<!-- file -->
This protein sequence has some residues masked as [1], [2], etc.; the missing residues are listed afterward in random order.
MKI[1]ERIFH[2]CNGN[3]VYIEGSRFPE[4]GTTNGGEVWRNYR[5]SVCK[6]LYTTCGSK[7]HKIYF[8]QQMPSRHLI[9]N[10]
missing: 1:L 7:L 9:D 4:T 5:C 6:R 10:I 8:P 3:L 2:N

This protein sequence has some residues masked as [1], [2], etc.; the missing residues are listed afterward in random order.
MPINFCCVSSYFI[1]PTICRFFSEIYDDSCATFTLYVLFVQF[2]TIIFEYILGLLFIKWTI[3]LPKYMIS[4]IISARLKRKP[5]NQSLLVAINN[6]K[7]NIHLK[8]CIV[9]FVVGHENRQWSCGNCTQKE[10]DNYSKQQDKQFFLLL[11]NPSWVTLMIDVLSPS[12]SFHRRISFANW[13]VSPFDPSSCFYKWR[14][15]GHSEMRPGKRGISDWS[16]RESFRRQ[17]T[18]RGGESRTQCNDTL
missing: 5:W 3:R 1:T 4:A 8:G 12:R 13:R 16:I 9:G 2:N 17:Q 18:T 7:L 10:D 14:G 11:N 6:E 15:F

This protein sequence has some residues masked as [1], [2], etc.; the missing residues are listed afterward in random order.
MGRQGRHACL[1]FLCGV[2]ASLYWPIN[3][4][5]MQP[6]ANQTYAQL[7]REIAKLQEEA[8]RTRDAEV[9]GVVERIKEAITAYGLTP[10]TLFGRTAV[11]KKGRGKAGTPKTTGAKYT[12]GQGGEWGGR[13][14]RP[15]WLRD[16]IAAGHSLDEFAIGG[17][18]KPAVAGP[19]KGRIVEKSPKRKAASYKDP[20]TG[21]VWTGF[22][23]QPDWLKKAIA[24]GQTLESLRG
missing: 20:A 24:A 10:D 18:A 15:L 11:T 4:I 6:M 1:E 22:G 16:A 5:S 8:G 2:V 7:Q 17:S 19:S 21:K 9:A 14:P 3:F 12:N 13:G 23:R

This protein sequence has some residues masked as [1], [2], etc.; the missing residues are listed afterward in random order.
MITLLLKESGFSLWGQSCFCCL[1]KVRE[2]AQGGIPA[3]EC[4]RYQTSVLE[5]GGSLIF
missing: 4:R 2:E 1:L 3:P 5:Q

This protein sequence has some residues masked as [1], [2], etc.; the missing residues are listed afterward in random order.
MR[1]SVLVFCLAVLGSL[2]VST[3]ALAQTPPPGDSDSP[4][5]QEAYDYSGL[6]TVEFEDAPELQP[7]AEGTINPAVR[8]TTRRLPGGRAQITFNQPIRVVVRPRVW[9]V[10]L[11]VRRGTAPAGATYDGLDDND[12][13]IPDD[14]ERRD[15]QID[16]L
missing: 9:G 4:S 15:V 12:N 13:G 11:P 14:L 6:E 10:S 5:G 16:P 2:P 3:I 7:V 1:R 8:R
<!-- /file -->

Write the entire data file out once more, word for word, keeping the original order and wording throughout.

This protein sequence has some residues masked as [1], [2], etc.; the missing residues are listed afterward in random order.
MKI[1]ERIFH[2]CNGN[3]VYIEGSRFPE[4]GTTNGGEVWRNYR[5]SVCK[6]LYTTCGSK[7]HKIYF[8]QQMPSRHLI[9]N[10]
missing: 1:L 7:L 9:D 4:T 5:C 6:R 10:I 8:P 3:L 2:N

This protein sequence has some residues masked as [1], [2], etc.; the missing residues are listed afterward in random order.
MPINFCCVSSYFI[1]PTICRFFSEIYDDSCATFTLYVLFVQF[2]TIIFEYILGLLFIKWTI[3]LPKYMIS[4]IISARLKRKP[5]NQSLLVAINN[6]K[7]NIHLK[8]CIV[9]FVVGHENRQWSCGNCTQKE[10]DNYSKQQDKQFFLLL[11]NPSWVTLMIDVLSPS[12]SFHRRISFANW[13]VSPFDPSSCFYKWR[14][15]GHSEMRPGKRGISDWS[16]RESFRRQ[17]T[18]RGGESRTQCNDTL
missing: 5:W 3:R 1:T 4:A 8:G 12:R 13:R 16:I 9:G 2:N 17:Q 18:T 7:L 10:D 14:G 11:N 6:E 15:F

This protein sequence has some residues masked as [1], [2], etc.; the missing residues are listed afterward in random order.
MGRQGRHACL[1]FLCGV[2]ASLYWPIN[3][4][5]MQP[6]ANQTYAQL[7]REIAKLQEEA[8]RTRDAEV[9]GVVERIKEAITAYGLTP[10]TLFGRTAV[11]KKGRGKAGTPKTTGAKYT[12]GQGGEWGGR[13][14]RP[15]WLRD[16]IAAGHSLDEFAIGG[17][18]KPAVAGP[19]KGRIVEKSPKRKAASYKDP[20]TG[21]VWTGF[22][23]QPDWLKKAIA[24]GQTLESLRG
missing: 20:A 24:A 10:D 18:A 15:L 11:T 4:I 6:M 1:E 22:G 16:A 5:S 8:G 2:V 7:Q 17:S 19:S 21:K 9:A 14:P 3:F 12:N 13:G 23:R

This protein sequence has some residues masked as [1], [2], etc.; the missing residues are listed afterward in random order.
MITLLLKESGFSLWGQSCFCCL[1]KVRE[2]AQGGIPA[3]EC[4]RYQTSVLE[5]GGSLIF
missing: 4:R 2:E 1:L 3:P 5:Q

This protein sequence has some residues masked as [1], [2], etc.; the missing residues are listed afterward in random order.
MR[1]SVLVFCLAVLGSL[2]VST[3]ALAQTPPPGDSDSP[4][5]QEAYDYSGL[6]TVEFEDAPELQP[7]AEGTINPAVR[8]TTRRLPGGRAQITFNQPIRVVVRPRVW[9]V[10]L[11]VRRGTAPAGATYDGLDDND[12][13]IPDD[14]ERRD[15]QID[16]L
missing: 9:G 4:S 15:V 12:N 13:G 11:P 14:L 6:E 10:S 5:G 16:P 2:P 3:I 7:V 1:R 8:R